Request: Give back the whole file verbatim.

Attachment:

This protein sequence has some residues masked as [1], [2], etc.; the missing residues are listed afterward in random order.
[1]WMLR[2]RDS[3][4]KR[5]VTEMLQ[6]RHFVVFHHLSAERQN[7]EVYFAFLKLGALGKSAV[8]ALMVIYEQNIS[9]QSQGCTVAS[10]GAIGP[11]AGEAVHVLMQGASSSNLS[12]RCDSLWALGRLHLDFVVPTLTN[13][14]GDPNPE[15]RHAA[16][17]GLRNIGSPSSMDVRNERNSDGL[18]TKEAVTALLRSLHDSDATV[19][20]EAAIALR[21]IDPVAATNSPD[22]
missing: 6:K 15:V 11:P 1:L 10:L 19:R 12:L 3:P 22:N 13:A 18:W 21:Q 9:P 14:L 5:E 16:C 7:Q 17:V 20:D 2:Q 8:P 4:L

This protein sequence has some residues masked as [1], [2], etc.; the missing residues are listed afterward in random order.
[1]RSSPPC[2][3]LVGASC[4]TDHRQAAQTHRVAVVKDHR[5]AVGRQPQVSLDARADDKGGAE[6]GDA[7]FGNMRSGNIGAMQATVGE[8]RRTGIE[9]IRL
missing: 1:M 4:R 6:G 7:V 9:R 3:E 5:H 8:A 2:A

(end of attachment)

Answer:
This protein sequence has some residues masked as [1], [2], etc.; the missing residues are listed afterward in random order.
[1]WMLR[2]RDS[3][4]KR[5]VTEMLQ[6]RHFVVFHHLSAERQN[7]EVYFAFLKLGALGKSAV[8]ALMVIYEQNIS[9]QSQGCTVAS[10]GAIGP[11]AGEAVHVLMQGASSSNLS[12]RCDSLWALGRLHLDFVVPTLTN[13][14]GDPNPE[15]RHAA[16][17]GLRNIGSPSSMDVRNERNSDGL[18]TKEAVTALLRSLHDSDATV[19][20]EAAIALR[21]IDPVAATNSPD[22]
missing: 6:K 15:V 11:P 1:L 10:L 19:R 12:L 3:P 22:N 13:A 18:W 21:Q 9:P 14:L 5:E 16:C 7:Q 17:V 20:D 2:Q 8:P 4:L

This protein sequence has some residues masked as [1], [2], etc.; the missing residues are listed afterward in random order.
[1]RSSPPC[2][3]LVGASC[4]TDHRQAAQTHRVAVVKDHR[5]AVGRQPQVSLDARADDKGGAE[6]GDA[7]FGNMRSGNIGAMQATVGE[8]RRTGIE[9]IRL
missing: 1:M 4:R 6:G 7:V 9:R 3:E 5:H 8:A 2:A